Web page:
The American Society of Mechanical Engineers (ASME) has designated the Hughes Christensen two-cone drill bit as a Historic Mechanical Engineering Landmark. The award recognizes this drilling technology as one of the nation's most important mechanical engineering achievements. ASME officials presented Baker Hughes with the Historic Mechanical Engineering Landmark designation during a ceremony at the Baker Hughes drill bit technology facility in The Woodlands, Texas, on Aug. 10 – the 100th anniversary of the two-cone drill bit patent. An early production two-cone drill bit will be permanently displayed in the lobby at this facility.

"The Hughes two-cone drill bit launched Hughes Tool Co. Perhaps more important, many experts view it as a key technology that ushered in a new era of abundant, inexpensive fuel and laid the foundation for Henry Ford's successful Model-T and the automobile age," says Scott Schmidt, president of Baker Hughes' Hughes Christensen product line. "We are honored the ASME is recognizing this truly game-changing technology, and we are proud to have provided our customers with the highest quality products and services to enhance their drilling programs for over 100 years."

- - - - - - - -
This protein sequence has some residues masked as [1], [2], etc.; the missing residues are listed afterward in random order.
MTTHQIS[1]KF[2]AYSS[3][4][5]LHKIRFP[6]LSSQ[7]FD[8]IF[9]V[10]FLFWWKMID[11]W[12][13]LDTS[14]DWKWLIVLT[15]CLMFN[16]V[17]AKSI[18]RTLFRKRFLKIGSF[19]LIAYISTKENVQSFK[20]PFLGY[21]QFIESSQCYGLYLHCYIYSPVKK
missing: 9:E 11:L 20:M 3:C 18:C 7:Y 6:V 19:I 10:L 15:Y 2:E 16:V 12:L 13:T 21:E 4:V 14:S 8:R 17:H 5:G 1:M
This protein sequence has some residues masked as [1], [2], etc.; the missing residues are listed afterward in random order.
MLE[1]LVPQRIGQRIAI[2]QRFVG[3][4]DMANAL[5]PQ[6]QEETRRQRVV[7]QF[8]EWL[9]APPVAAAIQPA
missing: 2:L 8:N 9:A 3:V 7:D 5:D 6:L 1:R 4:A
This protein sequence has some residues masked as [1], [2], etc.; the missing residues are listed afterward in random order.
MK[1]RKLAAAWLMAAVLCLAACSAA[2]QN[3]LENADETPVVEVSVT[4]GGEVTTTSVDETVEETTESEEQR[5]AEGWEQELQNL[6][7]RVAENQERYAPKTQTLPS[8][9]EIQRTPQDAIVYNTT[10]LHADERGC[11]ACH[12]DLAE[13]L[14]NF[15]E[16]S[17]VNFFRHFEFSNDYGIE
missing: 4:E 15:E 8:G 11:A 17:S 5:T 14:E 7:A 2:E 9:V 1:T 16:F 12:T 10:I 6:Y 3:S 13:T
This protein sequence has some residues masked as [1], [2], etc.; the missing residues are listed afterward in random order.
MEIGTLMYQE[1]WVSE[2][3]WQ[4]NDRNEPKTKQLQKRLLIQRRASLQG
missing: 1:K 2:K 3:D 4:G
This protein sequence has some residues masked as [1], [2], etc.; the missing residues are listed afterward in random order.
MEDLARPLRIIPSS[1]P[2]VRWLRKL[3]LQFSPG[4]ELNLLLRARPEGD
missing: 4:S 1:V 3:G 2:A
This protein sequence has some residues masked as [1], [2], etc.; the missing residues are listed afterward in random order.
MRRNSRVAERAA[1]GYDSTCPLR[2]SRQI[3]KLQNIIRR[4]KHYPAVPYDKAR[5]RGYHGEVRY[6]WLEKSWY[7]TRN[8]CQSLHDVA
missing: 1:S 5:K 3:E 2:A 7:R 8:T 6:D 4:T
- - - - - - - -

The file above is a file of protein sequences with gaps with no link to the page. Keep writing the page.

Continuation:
Prior to 1909, the traditional fishtail bit scraped the rock, and quickly dulled in service. The Hughes two-cone bit's revolutionary rolling action crushed hard-rock formations, allowing drillers to tap vast oil reservoirs deep below the surface. In 1933, Hughes Tool Co. enhanced the two-cone bit concept with the tricone three-cone drill bit. In 1987, Hughes Tool Co. merged with Baker International to form Baker Hughes Inc. Hughes Christensen is the Baker Hughes drill bit product line.

The ASME History and Heritage Landmarks Program began in 1971. The History and Heritage Committee examines and acknowledges particularly significant mechanical engineering achievements. The program has designated nearly 250 landmarks as historic mechanical engineering landmarks, heritage collections or heritage sites. Each represents a progressive step in the evolution of mechanical engineering and its significance to society. Past designees include the U.S. standard screw threads, Drake oil well, Wright Flyer III and Ford Model-T.